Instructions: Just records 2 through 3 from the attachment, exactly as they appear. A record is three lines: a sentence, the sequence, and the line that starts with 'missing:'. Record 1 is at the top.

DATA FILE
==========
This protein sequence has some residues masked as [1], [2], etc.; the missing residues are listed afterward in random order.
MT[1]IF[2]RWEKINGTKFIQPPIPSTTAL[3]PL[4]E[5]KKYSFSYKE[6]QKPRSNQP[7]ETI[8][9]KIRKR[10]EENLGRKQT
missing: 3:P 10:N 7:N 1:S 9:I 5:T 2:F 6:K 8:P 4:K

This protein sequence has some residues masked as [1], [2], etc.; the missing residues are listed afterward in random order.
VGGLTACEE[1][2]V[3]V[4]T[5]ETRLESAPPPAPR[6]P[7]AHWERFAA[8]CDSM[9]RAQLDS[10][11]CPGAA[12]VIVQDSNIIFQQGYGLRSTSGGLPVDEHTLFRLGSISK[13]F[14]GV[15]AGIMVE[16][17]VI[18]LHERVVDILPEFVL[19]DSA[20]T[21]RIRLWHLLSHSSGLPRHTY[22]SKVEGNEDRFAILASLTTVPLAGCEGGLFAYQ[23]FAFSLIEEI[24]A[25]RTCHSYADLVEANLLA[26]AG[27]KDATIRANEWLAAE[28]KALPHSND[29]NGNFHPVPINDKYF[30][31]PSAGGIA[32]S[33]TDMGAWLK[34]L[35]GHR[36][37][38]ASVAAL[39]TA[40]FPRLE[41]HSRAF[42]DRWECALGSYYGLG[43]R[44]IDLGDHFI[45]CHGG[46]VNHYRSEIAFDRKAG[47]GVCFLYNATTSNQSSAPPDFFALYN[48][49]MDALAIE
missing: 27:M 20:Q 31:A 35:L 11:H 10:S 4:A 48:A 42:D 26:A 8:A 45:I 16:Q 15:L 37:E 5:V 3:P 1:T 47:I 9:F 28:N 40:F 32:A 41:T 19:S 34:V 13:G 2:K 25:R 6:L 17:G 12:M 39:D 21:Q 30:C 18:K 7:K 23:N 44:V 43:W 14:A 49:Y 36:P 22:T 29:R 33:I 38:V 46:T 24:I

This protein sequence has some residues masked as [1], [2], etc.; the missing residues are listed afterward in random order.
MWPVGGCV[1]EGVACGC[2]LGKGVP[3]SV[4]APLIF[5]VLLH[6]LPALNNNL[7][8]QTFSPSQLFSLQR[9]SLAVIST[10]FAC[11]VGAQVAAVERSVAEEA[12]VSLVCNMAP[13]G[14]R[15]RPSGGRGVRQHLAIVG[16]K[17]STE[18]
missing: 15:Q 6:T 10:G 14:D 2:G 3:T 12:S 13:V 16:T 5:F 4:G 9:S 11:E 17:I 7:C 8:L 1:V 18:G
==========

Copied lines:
This protein sequence has some residues masked as [1], [2], etc.; the missing residues are listed afterward in random order.
VGGLTACEE[1][2]V[3]V[4]T[5]ETRLESAPPPAPR[6]P[7]AHWERFAA[8]CDSM[9]RAQLDS[10][11]CPGAA[12]VIVQDSNIIFQQGYGLRSTSGGLPVDEHTLFRLGSISK[13]F[14]GV[15]AGIMVE[16][17]VI[18]LHERVVDILPEFVL[19]DSA[20]T[21]RIRLWHLLSHSSGLPRHTY[22]SKVEGNEDRFAILASLTTVPLAGCEGGLFAYQ[23]FAFSLIEEI[24]A[25]RTCHSYADLVEANLLA[26]AG[27]KDATIRANEWLAAE[28]KALPHSND[29]NGNFHPVPINDKYF[30][31]PSAGGIA[32]S[33]TDMGAWLK[34]L[35]GHR[36][37][38]ASVAAL[39]TA[40]FPRLE[41]HSRAF[42]DRWECALGSYYGLG[43]R[44]IDLGDHFI[45]CHGG[46]VNHYRSEIAFDRKAG[47]GVCFLYNATTSNQSSAPPDFFALYN[48][49]MDALAIE
missing: 27:M 20:Q 31:A 35:L 11:H 10:S 4:A 48:A 42:D 26:A 8:A 45:I 16:Q 15:L 37:E 5:V 3:P 1:T 47:I 9:F 28:N 40:F 32:A 41:T 19:S 34:V 13:G 2:K 25:R 6:L 17:G 12:M 39:D 21:Q 30:C 18:K 7:K 23:N 44:V 43:W 14:A 49:Y 36:P 22:T 29:R 33:I 38:V 46:T 24:I

This protein sequence has some residues masked as [1], [2], etc.; the missing residues are listed afterward in random order.
MWPVGGCV[1]EGVACGC[2]LGKGVP[3]SV[4]APLIF[5]VLLH[6]LPALNNNL[7][8]QTFSPSQLFSLQR[9]SLAVIST[10]FAC[11]VGAQVAAVERSVAEEA[12]VSLVCNMAP[13]G[14]R[15]RPSGGRGVRQHLAIVG[16]K[17]STE[18]
missing: 15:Q 6:T 10:G 14:D 2:G 3:T 12:S 13:V 16:T 5:F 4:G 9:S 11:E 17:I 7:C 8:L 1:V 18:G